That’s precisely the point I’ve made before about Meier’s work.  It’s critically defective because it makes no effort to discriminate among abuse claims.  Some may be true, some may be false and others may be impossible to identify as either.  So if a judge decided an abuse claim was false, then he/she can hardly be faulted for not acting on it, but to Meier, all allegations of abuse levelled by mothers against fathers must be true.  No serious observer of family courts believes that, but Meier uses the concept anyway.  Why?  Because it suits her ends.

Now, as I wrote last year, Meier does use events like the issuance of restraining orders to tag abuse allegations as “founded.”  But of course nothing could be further from the truth.  It takes little or nothing beyond an allegation and a five-minute “hearing” in court at which the target of the order isn’t even present, to produce a restraining order, hardly sufficient to conclude that abuse actually occurred.

Meier’s ideology-driven work goes on:

To further matters, Meier et al. (2019) reported that guardians ad litem (GALs) and custody evaluators were not likely to credit mothers abuse claims (pp. 20 –21) and need to be educated to “deconstruct misconceptions” about the use of PA claims when child abuse is alleged by mothers (p. 26).

The irony of course being that it’s Meier who’s bent on creating and peddling misconceptions about PA.  Still, the point is clear: this is ideology, not science.

This position implies that all claims of abuse made by mothers should be taken at face value and fails to acknowledge that these third parties have had access to considerably more information than what is reported in the judicial reports the research team reviewed. These third parties may have concluded that allegations made by the accusing parent were not substantiated and were, instead, strategies used to obtain a custody advantage. When GALs or custody evaluators reject an abuse claim, this is not necessarily an indication they are untrained or biased. The data presented by Meier et al. does not support such a conclusion.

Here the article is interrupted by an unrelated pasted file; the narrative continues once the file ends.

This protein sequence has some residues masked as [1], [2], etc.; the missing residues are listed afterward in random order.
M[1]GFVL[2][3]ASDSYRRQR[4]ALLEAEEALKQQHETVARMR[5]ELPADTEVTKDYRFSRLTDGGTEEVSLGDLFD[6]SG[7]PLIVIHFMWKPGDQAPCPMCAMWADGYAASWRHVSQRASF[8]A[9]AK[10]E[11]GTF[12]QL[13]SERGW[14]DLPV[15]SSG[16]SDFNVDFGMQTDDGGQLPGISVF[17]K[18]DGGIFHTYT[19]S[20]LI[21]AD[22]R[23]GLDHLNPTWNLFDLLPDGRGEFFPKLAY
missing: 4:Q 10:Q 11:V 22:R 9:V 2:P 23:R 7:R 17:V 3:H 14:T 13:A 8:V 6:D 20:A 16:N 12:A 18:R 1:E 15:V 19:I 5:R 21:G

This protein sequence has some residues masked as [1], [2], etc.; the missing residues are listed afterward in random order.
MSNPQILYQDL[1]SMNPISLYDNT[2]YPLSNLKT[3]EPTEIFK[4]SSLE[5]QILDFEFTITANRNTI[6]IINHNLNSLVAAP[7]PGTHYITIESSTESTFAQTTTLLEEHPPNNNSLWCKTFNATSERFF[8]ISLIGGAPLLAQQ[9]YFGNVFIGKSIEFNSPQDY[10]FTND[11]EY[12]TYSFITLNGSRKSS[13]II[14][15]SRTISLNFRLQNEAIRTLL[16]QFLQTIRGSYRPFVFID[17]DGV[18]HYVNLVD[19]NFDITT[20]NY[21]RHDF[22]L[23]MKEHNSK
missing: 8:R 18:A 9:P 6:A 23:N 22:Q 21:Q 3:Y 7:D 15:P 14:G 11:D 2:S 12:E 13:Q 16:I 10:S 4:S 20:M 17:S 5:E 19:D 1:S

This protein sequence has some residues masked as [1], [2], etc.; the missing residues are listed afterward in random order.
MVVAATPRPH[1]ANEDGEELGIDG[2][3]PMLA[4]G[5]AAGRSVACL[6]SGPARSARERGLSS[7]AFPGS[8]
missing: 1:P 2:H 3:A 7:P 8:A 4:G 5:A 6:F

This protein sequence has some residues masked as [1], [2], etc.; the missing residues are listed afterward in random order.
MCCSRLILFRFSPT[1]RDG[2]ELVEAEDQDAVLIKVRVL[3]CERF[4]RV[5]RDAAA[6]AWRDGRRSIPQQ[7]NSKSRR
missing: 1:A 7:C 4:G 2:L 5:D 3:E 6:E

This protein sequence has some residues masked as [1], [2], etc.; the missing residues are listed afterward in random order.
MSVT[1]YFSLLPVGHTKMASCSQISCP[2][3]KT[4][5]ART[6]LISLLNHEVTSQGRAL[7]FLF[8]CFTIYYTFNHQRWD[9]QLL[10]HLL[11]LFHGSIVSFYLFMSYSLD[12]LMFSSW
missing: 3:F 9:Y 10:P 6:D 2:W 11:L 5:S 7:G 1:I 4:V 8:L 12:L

It’s a point I’ve made before.  GALs, mental health professionals, custody evaluators, etc. have access to families and children that judges don’t.  That means their conclusions often have a great deal of merit, but to Meier, if such a person reaches the “wrong” conclusion, i.e. one that doesn’t conform to Meier’s own agenda, then their recommendations must be smeared.  Again, that’s the point of view of an ideologue, not a scientist, and certainly not someone concerned with getting custody and parenting time orders right.

Finally, Meier simply makes stuff up.

[T]he authors stated that protective parents and their attorneys have claimed that GALs and custody evaluators fail to recognize abuse, yet no references were cited to support this statement. The portrayal that “consensus” and “many experts” believe something based on anecdotal evidence makes it appear to the reader that there is general agreement on a topic when there is not (Nielsen, 2015, p. 599).

Anyone can make generalized claims about anything.  Without empirical support for those claims, that’s all they are – claims.  Of course there are people who say that GALs and custody evaluators sometimes fail to recognize abuse.  With 900,000 divorces in the U.S. every year, how could all of them get all matters regarding children right every time?  But is there any evidence to support the notion that GALs and custody evaluators are generally wrong in their conclusions or recommendations?  Meier cites none and, in the absence of same, her assertion lacks any merit.

And with Meier’s ideologically-based bias revealed for all to see, Harman/Lorandos move on to destroy her study.

More on that next time.